Actually, I have not written an article so I will need to c/ps it in this thread anyway. Here it is:
First, there are only one-dimensional arrays in C or C++. The number of elements in put between brackets:
Expand|Select|Wrap|Line Numbers
  1. int array[5];
  2.  
That is an array of 5 elements each of which is an int.

Expand|Select|Wrap|Line Numbers
  1. int array[];
  2.  
won't compile. You need to declare the number of elements.

Second, this array:
Expand|Select|Wrap|Line Numbers
  1. int array[5][10];
  2.  
is still an array of 5 elements. Each element is an array of 10 int.

Expand|Select|Wrap|Line Numbers
  1. int array[5][10][15];
  2.  
is still an array of 5 elements. Each element is an array of 10 elements where each element is an array of 15 int.


Expand|Select|Wrap|Line Numbers
  1. int array[][10];
  2.  
won't compile. You need to declare the number of elements.

Third, the name of an array is the address of element 0
Expand|Select|Wrap|Line Numbers
  1. int array[5];
  2.  
Here array is the address of array[0]. Since array[0] is an int, array is the address of an int. You can assign the name array to an int*.

Expand|Select|Wrap|Line Numbers
  1. int array[5][10];
  2.  
Here array is the address of array[0]. Since array[0] is an array of 10 int, array is the address of an array of 10 int. You can assign the name array to a pointer to an array of 10 int:
Expand|Select|Wrap|Line Numbers
  1. int array[5][10];
  2.  
  3. int (*ptr)[10] = array;
  4.  
Fourth, when the number of elements is not known at compile time, you create the array dynamically:

Expand|Select|Wrap|Line Numbers
  1. int* array = new int[value];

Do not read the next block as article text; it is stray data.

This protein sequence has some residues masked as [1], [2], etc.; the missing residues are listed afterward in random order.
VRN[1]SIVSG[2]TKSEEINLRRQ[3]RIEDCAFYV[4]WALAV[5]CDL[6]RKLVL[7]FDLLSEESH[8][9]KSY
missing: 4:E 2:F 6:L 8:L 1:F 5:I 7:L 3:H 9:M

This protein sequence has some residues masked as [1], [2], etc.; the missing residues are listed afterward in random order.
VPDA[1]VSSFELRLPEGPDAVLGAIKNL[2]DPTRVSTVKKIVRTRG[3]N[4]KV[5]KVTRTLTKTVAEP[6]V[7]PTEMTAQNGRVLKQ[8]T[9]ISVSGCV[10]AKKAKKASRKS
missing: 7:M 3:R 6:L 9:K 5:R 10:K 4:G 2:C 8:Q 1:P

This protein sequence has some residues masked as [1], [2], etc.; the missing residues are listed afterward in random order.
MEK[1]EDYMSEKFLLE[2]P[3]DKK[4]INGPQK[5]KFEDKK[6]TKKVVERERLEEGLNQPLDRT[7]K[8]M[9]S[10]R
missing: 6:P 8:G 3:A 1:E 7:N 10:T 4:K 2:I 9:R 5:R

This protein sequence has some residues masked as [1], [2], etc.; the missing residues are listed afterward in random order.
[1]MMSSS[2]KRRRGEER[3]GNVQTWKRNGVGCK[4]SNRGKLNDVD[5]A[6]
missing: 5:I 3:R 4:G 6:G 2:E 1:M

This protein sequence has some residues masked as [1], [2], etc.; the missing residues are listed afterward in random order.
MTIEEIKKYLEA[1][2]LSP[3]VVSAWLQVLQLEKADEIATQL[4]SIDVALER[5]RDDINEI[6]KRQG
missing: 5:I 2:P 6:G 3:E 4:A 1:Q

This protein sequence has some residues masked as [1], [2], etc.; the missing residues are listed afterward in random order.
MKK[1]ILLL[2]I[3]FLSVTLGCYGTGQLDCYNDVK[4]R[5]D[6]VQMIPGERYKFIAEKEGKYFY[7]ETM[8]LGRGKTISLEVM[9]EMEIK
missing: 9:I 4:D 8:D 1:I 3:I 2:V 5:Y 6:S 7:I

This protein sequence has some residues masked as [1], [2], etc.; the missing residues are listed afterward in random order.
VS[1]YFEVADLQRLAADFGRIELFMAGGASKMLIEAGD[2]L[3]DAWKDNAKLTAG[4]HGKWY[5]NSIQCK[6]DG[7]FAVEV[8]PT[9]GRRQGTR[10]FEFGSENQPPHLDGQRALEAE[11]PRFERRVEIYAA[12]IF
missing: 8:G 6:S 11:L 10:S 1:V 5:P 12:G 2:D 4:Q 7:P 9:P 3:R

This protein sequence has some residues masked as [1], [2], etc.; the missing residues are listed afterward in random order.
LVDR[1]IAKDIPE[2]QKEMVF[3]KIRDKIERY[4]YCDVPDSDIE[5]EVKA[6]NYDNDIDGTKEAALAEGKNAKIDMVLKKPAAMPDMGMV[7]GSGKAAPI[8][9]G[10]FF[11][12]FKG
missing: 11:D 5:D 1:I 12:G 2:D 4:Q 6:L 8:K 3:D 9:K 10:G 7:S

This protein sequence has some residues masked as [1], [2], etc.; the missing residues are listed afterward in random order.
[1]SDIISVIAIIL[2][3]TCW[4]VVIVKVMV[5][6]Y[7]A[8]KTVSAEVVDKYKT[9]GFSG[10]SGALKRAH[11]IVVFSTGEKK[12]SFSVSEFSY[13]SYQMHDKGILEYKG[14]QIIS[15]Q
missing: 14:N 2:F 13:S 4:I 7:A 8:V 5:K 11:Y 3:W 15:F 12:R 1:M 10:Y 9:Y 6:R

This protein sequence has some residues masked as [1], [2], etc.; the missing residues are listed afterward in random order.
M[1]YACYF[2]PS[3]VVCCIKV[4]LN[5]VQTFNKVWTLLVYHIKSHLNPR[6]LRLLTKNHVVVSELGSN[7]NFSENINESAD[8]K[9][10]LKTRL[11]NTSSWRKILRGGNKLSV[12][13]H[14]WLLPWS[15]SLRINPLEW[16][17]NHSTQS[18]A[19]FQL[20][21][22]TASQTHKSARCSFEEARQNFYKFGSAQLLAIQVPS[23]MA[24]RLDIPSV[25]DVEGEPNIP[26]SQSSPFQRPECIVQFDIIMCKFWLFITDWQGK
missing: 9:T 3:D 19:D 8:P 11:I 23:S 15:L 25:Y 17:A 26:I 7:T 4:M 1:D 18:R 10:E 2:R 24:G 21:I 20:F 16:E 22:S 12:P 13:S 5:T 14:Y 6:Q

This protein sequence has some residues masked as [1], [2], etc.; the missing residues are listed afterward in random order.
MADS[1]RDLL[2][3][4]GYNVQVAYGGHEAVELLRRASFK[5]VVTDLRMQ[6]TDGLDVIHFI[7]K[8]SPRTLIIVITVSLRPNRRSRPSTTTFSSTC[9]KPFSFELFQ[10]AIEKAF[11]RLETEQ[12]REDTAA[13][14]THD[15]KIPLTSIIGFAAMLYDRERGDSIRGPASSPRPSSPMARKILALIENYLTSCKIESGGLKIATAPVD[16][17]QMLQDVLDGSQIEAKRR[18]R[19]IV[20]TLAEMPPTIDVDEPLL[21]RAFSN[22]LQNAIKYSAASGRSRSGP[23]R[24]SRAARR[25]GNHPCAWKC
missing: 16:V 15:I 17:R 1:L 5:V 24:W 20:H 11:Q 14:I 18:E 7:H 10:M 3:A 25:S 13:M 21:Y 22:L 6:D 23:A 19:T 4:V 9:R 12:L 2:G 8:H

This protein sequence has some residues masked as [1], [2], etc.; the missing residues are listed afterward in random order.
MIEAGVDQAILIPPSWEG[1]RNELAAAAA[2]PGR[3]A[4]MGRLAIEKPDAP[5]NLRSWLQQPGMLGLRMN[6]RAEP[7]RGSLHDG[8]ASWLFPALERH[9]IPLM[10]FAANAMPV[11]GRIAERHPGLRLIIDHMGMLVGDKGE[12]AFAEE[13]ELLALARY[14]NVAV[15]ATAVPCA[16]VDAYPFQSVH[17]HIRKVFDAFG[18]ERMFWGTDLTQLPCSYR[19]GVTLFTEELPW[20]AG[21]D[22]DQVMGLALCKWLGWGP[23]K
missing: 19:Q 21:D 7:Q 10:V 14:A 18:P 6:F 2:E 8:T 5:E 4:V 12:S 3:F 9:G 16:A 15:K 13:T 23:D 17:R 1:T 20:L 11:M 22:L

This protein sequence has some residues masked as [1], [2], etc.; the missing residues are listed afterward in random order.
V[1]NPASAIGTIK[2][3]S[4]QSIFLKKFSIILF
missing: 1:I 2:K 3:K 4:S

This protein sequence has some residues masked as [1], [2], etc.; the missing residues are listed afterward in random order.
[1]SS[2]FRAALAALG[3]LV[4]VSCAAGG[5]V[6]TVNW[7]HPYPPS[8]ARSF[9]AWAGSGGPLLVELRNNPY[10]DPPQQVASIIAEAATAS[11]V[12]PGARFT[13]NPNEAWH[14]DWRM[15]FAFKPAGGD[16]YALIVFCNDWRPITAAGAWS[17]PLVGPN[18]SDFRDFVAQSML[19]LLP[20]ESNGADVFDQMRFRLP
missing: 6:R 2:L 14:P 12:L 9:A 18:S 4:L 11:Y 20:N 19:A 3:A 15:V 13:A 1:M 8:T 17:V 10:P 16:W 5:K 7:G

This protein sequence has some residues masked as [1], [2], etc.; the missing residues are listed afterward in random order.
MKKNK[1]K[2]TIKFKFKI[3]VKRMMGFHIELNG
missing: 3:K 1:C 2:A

2. int (*ptr)[10] = new int[value][10];
  3. int (*ptr)[10][15] = new int[value][10][15];
  4.  
In each case value is the number of elements. Any other brackets only describe the elements.

Using an int** for an array of arrays is incorrect and produces wrong answers using pointer arithmetic. The compiler knows this so it won't compile this code:

Expand|Select|Wrap|Line Numbers
  1. int** ptr = new int[value][10];    //ERROR
  2.  
new returns the address of an array of 10 int and that isn't the same as an int**.

Likewise:
Expand|Select|Wrap|Line Numbers
  1. int*** ptr = new int[value][10][15];    //ERROR
  2.  
new returns the address of an array of 10 elements where each element is an array of 15 int and that isn't the same as an int***.

With the above in mind this array:
Expand|Select|Wrap|Line Numbers
  1. int array[10] = {0,1,2,3,4,5,6,7,8,9};
  2.  
has a memory layout of

0 1 2 3 4 5 6 7 8 9

Wheras this array:
Expand|Select|Wrap|Line Numbers
  1. int array[5][2] = {0,1,2,3,4,5,6,7,8,9};
  2.  
has a memory layout of

0 1 2 3 4 5 6 7 8 9

Kinda the same, right?

So if your disc file contains

0 1 2 3 4 5 6 7 8 9

Does it make a difference wheher you read into a one-dimensional array or a two-dimensional array? No.

Therefore, when you do your read use the address of array[0][0] and read as though you have a
one-dimensional array and the values will be in the correct locations.
Feb 13 '08 #4